Don Markus of the Baltimore Sun originally told the improbable story of Dixon forging a relationship with his biological father, retired Baltimore County correctional officer Bruce Flanigan, last November. It will be told again on Tuesday’s episode of HBO’s “Real Sports with Bryant Gumbel” at 10 p.m.
“I thought it was an astonishing story,” “Real Sports” correspondent David Scott said last week of his reaction when producer Jake Rosenwasser pitched the idea. “On the one hand, you almost can’t believe it. On the other hand, it’s a story about family secrets, and many, if not most of us, have them. They’re not all made for TV like Juan Dixon’s is, but I think that makes it relatable and gives it some universality, if you will.”
Dixon’s mother, Juanita, and the man he always assumed was his father, Phil, both died of AIDS when he was a teenager. Dixon, who was raised by grandparents, aunts and his older brother and role model, Phil, earned a scholarship to Maryland after starring at Calvert Hall. Throughout his career in College Park, Dixon’s story of triumph amid tragedy was repeated often, including during the Terrapins’ run to the NCAA championship.
Flanigan, who dated Juanita briefly in high school, had long suspected that Dixon was his son. A former Baltimore high school basketball star himself, his suspicions were all but confirmed when he watched Dixon become a standout at Maryland. Every time Flanigan talked to Juanita about being introduced to Juan before her death, however, she shot him down, and as Dixon’s career took off after college, he didn’t want to interfere. Last summer, Dixon learned through the grapevine that Flanigan might be his biological father and reached out.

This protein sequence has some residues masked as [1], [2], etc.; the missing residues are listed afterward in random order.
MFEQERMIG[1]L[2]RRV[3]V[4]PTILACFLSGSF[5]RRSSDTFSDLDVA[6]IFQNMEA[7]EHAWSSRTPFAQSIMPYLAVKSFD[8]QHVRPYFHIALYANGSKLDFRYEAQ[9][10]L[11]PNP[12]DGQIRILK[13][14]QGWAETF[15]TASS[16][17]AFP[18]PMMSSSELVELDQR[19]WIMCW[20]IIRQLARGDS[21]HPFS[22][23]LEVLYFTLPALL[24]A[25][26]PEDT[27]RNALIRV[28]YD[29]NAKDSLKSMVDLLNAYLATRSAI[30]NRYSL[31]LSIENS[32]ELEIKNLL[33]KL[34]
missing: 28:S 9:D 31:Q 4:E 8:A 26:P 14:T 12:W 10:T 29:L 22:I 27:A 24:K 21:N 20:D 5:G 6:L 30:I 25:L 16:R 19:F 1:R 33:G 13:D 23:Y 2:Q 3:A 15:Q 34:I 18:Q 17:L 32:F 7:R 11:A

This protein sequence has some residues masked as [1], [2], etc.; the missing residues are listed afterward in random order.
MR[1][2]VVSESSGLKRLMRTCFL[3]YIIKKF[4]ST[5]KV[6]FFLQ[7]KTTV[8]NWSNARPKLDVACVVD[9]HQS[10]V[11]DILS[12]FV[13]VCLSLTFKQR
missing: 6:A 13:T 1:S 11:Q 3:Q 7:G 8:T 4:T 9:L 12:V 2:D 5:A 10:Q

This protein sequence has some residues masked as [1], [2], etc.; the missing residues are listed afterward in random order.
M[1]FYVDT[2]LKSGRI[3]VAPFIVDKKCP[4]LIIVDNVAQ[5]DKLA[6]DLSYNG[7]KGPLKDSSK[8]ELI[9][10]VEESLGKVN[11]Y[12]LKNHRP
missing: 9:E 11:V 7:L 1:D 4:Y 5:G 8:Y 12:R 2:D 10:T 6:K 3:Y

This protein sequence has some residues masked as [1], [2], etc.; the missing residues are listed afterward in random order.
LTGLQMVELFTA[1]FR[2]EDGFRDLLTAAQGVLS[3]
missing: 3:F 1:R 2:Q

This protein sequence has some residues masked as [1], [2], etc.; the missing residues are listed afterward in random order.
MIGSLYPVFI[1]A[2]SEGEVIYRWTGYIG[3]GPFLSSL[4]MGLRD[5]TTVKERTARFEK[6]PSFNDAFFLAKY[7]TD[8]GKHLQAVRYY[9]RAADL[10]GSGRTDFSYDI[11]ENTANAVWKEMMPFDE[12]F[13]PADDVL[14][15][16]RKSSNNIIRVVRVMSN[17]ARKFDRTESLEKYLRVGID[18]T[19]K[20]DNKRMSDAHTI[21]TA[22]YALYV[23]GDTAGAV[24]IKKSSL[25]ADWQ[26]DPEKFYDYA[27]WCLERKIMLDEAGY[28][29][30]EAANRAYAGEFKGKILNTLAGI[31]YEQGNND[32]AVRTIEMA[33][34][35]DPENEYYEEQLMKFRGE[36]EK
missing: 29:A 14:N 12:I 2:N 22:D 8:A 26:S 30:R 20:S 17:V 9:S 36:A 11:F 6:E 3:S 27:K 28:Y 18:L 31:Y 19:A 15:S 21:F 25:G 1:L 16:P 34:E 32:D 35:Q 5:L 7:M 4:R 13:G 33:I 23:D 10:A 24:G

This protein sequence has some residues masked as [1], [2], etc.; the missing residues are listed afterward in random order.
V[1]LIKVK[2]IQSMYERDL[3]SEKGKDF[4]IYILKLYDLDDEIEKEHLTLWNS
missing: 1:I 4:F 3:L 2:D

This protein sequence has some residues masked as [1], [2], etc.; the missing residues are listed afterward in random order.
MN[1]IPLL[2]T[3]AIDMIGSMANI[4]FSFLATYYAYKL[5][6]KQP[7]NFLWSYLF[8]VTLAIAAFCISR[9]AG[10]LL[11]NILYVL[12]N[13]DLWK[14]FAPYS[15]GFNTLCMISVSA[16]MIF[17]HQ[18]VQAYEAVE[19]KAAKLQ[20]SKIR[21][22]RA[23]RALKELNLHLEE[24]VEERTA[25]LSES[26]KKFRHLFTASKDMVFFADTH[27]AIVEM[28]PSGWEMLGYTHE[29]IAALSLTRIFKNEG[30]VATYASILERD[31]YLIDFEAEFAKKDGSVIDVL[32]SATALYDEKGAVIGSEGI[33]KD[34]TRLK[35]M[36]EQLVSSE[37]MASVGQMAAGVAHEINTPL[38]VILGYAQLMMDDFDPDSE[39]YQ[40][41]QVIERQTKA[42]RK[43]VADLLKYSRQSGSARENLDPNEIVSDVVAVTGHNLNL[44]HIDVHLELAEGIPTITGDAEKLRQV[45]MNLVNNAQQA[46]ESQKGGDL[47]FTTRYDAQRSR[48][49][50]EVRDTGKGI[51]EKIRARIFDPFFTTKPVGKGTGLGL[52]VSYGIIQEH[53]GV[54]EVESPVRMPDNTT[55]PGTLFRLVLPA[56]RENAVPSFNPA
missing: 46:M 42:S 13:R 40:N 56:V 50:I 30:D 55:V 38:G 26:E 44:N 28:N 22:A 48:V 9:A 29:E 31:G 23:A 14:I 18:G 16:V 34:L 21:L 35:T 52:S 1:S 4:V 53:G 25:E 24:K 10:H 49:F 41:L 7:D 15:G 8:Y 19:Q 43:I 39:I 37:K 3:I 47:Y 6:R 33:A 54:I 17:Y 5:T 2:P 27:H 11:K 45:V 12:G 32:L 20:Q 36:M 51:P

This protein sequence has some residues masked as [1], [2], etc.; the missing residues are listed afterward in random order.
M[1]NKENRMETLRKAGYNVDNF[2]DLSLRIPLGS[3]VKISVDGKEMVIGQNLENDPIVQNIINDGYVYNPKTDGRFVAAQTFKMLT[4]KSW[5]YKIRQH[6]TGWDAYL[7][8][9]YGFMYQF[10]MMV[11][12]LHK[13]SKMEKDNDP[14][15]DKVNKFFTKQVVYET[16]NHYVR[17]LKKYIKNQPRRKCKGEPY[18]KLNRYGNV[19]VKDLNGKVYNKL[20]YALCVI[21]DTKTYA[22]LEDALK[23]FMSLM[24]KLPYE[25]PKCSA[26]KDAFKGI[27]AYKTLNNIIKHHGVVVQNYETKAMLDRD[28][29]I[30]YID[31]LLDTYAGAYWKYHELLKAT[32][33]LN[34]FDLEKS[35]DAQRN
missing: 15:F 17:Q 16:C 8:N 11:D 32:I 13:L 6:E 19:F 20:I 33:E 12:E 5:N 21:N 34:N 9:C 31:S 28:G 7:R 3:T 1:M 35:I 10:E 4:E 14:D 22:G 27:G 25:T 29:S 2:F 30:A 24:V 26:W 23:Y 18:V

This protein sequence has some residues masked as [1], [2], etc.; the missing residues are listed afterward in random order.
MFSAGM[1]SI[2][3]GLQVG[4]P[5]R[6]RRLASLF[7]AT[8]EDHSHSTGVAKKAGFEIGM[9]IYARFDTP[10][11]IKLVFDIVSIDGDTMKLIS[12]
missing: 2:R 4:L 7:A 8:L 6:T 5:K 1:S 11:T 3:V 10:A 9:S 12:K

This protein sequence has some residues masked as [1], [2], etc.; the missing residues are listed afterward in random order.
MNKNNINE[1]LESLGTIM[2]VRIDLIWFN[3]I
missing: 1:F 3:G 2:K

“I don’t think my answers were good enough,” Flanigan told Scott of his first phone conversation with Dixon.
A paternity test confirmed that Dixon is Flanigan’s son and the two men have spent the past few months trying to make up for lost time. Several members of the extended family that helped raise Dixon, including Phil, who cut off communication with his brother, have yet to come to terms with Flanigan becoming a part of Dixon’s life and don’t view their reunion as a feel-good story.
“We tried to talk to as many as them as we could, and nobody wanted to go on camera, but from what we’ve been told, it’s certainly the case that emotions are still very raw, and one of the lessons is that family secrets divide families and the longer they’re held in a way, the more dangerous they become in that regard,” said Scott, who spent time with Flanigan and Dixon. “This one is still quite fresh. … You can just feel it’s a big, loving family that lived through enough to crush anyone, frankly. You’re rooting for them. It’s a bittersweet ending, it’s not a Disney ending, but you do end up rooting for some rapprochement in the near-term future that will allow everyone to embrace this version of the modern family.”